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Excuses For Clutter

In his book, It’s All Too Much, Peter Walsh lists the following examples of excuses people have when holding onto too much clutter:

1. “I might need it one day.”

You might, but is it worth taking up valuable space in your home now?

“Wanting to be prepared for the future is a wonderful thing, but not when it so preoccupies us that we forget the only time we rear have is today.” p. 33

2. “It’s too important to let go.”

Whether it’s your child’s baby clothes, or something with family history, I have a feeling this is where many moms struggle the most. Letting go of our child’s clothing, or school papers, or toys can feel like we are letting a part of them go. But I love how he put it in the book:

“If you value an item, you need to show it the honor and respect it deserves. Otherwise, it has no place in your home.” p.34

There are plenty of ideas out there on Pinterest showcasing ways to store keepsakes from our children. Save a few of your favorite items, find a way to display them with honor, and get rid of the rest.

3. “It’s worth a lot of money.”

Then sell it! Mr. Walsh makes an excellent point about “valuable clutter”:

“Think about how much you pay for your house in rent or mortgage. Every square foot of your house is costing you money. So if you have a spare bedroom that is full of clutter and unusable, you’re wasting a good portion of your monthly housing expenses on that inaccessible room every month!” p.39

I had never looked at it that way before reading this book! It really empowered me through some of the tough decisions I had to make the first time around, and will again this time as I’m working through clearing my clutter again.

4. “My House is Too Small.”

“Stop claiming your house is too small. The amount of space you have cannot be changed- the amount of stuff you have can.” p.39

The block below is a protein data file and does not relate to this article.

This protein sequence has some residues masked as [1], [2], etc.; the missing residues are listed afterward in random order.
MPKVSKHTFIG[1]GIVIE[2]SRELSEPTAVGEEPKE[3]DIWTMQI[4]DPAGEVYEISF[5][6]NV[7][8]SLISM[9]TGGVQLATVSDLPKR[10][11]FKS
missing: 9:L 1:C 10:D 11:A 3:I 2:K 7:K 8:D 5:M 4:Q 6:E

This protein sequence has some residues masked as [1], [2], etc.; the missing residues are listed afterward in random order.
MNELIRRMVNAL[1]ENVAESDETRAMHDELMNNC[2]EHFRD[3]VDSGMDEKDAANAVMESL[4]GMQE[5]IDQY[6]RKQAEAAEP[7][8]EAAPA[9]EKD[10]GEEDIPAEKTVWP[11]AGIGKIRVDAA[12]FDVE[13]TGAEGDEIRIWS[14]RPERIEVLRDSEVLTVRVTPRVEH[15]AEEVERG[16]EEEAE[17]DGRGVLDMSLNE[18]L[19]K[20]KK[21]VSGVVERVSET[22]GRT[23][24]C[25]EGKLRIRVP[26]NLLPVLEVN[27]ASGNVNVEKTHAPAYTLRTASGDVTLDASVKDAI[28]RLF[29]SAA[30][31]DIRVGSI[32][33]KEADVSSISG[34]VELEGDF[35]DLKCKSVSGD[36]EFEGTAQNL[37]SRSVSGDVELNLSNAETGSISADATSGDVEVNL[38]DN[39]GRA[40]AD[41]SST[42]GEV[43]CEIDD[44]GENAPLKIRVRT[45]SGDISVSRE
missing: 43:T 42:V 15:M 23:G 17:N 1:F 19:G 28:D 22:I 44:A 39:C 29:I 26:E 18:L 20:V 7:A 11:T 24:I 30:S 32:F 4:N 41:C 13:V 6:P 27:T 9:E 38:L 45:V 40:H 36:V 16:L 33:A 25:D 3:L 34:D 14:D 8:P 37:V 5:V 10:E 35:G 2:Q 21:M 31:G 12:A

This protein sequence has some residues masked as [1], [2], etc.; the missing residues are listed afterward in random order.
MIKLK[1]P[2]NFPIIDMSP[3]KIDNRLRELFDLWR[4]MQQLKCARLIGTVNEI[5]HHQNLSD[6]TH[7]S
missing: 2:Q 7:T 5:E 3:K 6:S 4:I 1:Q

‘Nuff said.

5. “I don’t have the time.”

You need to make the time! Getting it together in your home is so important for your overall wellbeing (and that of your family’s) that you need to make it a priority. And believe me I’m preaching to myself here. Like I said, this is a struggle for me, but I understand the importance of the task at hand and will follow it through. It’s not for me, it’s for them.

And think about this; how much time do you waste looking for things? Yea….ouch.

6. “It’s not a problem- ____________ just thinks it is.”

Nothing is a problem, until it becomes a problem. If clutter is coming between you and a loved one, I dare say it is time to re-evaluate.

“What’s more important to you-the stuff you’re holding on to or the quality of your relationship with your partner?” p. 43

7. “It isn’t mine.”

Are you storing things for others? Maybe an adult child who’s moved out or a friend who ran out of space in their home, or something you borrowed but haven’t returned yet. Whatever the case may be, get the items to their rightful owners (or hey, start charging a storage fee!)

8. It’s too overwhelming.”

It can be overwhelming to look around at our current circumstance and wonder how on earth we are going to get through it all. And that is why I wanted to offer this challenge; we’re in this together. I’m here to support you, and our Instagram community will be as well, I’m sure of it.


 

Now those are not every excuse possible, or even every excuse he lists in the book (which, if you haven’t purchased, I highly recommend it!) My hope is they will get you thinking about your own excuses so you can face them head on. Click here to download worksheets 3 & 4, print them, and fill them out. Be sure to check in on Instagram using #wsmomsgetittogether